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June 29, 2022
The Japanese government will consider easing its three-month-old entry ban on non-resident foreigners, as a result of increasing criticism from academic and business circles, Prime Minister Fumio Kishida confirmed on Saturday.
He did not say exactly when the border controls could be eased. The current measures, imposed at the end of November to prevent the spread of the Omicrom coronavirus variant, are scheduled to end on February 28th.
“We will take into account accumulated scientific knowledge of the Omicron variant, changes in infection conditions inside and outside Japan, and other countries’ border control measures,” Mr Kishida told reporters in Tokyo. The government is preparing to announce the details next week at the earliest, a government source said.
Mr. Kishida’s remarks followed criticism of the entry ban from many academic and business leaders. The measure has prevented international students from entering Japan, prompting some to consider alternatives such as South Korea.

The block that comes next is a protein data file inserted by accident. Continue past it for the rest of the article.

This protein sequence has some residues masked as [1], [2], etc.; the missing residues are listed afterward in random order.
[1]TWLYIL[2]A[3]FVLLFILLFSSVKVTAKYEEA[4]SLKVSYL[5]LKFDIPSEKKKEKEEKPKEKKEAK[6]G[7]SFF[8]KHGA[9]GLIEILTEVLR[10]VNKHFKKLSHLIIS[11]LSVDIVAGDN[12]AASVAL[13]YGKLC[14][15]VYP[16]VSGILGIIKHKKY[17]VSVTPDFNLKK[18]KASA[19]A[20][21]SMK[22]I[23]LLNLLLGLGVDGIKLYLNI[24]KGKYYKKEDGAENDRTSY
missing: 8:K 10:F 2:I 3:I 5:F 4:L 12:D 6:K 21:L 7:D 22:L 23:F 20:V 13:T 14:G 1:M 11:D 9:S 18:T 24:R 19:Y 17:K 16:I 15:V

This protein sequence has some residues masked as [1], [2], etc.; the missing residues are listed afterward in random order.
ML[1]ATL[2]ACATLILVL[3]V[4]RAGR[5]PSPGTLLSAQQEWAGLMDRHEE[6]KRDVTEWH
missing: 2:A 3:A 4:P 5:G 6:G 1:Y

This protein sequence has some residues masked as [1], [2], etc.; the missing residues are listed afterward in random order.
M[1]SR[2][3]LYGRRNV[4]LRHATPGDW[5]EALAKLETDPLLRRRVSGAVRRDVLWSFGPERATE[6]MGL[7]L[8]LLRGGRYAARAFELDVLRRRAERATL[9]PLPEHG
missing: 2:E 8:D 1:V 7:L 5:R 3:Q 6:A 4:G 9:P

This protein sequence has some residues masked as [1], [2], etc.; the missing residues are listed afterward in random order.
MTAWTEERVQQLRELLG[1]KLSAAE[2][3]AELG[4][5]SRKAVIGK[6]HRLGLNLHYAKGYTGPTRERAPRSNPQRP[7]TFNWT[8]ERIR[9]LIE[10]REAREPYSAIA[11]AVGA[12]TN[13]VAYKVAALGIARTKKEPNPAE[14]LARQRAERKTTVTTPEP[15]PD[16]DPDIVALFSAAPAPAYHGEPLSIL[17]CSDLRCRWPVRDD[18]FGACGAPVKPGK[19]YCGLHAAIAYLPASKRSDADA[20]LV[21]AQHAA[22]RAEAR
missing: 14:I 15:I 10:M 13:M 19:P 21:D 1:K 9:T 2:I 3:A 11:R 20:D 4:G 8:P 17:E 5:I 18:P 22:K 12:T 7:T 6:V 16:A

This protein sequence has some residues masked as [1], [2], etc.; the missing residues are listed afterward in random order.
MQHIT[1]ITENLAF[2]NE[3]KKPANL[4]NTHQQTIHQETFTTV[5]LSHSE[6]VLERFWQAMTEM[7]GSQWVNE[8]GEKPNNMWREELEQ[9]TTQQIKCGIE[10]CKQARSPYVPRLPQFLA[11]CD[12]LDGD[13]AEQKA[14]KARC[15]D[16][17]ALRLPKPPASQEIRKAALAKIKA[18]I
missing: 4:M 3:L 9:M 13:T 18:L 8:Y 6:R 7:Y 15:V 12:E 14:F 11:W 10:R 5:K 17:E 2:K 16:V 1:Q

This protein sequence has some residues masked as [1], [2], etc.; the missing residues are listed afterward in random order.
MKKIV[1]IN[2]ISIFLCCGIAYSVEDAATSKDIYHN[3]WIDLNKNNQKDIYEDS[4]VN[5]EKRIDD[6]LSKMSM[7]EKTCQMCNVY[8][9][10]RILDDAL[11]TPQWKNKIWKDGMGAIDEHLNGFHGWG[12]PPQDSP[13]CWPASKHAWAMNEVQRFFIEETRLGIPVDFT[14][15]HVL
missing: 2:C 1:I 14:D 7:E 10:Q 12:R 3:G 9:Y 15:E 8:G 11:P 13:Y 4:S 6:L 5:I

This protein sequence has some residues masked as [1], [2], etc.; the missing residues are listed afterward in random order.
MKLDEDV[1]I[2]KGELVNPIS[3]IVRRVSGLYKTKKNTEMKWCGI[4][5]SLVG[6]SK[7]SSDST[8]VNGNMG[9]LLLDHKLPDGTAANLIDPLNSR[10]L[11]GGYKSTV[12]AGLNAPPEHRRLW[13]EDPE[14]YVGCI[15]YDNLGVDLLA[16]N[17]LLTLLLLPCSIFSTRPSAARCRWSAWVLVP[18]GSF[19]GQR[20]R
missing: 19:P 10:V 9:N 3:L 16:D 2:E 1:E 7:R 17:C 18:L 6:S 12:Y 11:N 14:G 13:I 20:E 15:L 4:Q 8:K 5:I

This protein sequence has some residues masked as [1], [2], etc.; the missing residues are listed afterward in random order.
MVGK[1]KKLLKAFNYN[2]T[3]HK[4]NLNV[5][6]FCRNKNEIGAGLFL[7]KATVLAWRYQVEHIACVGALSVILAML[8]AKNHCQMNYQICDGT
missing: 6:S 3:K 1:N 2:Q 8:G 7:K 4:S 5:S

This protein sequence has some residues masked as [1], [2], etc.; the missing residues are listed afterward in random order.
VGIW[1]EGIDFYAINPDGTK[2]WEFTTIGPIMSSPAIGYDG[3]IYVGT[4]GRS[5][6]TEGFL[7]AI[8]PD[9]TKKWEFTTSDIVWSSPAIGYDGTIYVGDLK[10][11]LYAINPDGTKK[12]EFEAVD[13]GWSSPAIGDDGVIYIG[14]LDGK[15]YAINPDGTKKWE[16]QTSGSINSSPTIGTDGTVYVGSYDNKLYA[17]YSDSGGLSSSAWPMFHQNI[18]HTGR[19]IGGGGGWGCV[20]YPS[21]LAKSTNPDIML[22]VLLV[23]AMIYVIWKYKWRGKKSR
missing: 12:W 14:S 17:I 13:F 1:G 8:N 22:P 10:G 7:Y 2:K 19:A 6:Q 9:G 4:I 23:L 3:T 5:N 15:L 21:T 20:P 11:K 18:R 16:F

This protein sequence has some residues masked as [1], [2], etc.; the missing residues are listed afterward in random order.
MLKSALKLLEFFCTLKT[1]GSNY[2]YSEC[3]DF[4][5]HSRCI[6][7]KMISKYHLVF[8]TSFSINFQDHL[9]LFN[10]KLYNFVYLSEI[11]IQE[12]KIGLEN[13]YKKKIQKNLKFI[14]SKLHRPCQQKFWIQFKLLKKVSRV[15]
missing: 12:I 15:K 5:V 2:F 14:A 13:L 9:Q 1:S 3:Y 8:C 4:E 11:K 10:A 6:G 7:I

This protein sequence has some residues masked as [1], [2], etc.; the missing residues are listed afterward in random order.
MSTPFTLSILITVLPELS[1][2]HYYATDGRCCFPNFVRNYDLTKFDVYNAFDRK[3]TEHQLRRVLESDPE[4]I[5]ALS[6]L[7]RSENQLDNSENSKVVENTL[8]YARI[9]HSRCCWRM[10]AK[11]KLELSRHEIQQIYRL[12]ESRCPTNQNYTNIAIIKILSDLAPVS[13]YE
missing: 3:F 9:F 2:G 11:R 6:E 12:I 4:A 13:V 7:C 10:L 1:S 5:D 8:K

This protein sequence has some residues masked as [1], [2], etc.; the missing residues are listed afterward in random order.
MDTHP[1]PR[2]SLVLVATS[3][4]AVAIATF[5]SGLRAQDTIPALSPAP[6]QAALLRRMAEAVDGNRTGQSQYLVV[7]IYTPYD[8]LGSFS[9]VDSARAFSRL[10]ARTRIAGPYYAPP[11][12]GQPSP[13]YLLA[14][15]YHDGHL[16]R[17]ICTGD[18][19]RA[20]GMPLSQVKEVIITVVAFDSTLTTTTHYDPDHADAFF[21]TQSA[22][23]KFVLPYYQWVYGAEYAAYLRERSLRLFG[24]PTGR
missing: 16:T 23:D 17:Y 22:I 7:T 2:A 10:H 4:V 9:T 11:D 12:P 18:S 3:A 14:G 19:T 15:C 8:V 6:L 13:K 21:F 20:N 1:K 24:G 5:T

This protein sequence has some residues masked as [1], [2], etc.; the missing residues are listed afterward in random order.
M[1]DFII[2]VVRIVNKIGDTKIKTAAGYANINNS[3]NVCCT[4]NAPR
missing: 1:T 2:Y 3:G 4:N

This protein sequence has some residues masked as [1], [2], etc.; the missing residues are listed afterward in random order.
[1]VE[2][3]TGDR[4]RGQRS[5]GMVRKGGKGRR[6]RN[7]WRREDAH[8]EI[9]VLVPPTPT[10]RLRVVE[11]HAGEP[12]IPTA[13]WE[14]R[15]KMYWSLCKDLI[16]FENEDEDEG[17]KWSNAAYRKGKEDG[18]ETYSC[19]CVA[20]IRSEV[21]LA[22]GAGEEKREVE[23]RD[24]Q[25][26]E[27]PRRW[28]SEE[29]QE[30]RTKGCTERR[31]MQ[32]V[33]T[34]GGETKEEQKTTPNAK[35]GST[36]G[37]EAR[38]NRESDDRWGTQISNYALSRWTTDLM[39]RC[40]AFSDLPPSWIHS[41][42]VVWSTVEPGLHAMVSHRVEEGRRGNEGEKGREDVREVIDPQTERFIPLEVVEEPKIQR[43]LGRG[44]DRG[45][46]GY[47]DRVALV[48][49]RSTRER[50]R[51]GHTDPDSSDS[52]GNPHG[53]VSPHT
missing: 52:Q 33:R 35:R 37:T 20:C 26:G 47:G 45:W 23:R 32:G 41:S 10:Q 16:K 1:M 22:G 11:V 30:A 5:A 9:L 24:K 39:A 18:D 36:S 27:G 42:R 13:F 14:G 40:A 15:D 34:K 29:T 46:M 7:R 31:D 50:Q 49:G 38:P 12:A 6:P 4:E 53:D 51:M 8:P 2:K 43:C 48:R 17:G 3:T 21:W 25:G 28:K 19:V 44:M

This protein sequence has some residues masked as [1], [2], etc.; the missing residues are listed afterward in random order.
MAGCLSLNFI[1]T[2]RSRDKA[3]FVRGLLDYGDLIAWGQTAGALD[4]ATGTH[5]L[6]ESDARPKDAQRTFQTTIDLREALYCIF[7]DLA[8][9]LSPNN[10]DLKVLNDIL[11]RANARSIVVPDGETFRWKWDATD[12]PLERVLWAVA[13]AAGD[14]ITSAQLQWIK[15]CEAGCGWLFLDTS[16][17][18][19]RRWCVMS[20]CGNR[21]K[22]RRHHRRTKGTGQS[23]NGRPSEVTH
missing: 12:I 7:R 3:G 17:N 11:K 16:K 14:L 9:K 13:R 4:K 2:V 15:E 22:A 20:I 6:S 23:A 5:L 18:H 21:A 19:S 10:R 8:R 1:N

The business community, which is facing an alarming labour shortage, has also asked for the ban to be lifted. The government is considering easing the cap on the number of daily new entrants from abroad from the current 3,500, the source said.
Before November, up to 5,000 people were allowed in each day. The entry ban has been in place since November 30th, when Japan confirmed its first case of Omicron.
The government said last month it plans to allow some government-sponsored foreign students who have less than a year left until they graduate or finish their studies to enter as an exceptional measure.
ARTICLE: PAUL MURDOCH
MANAGING EDITOR: CARSON CHOATE
PHOTO CREDITS: JAPAN TIMES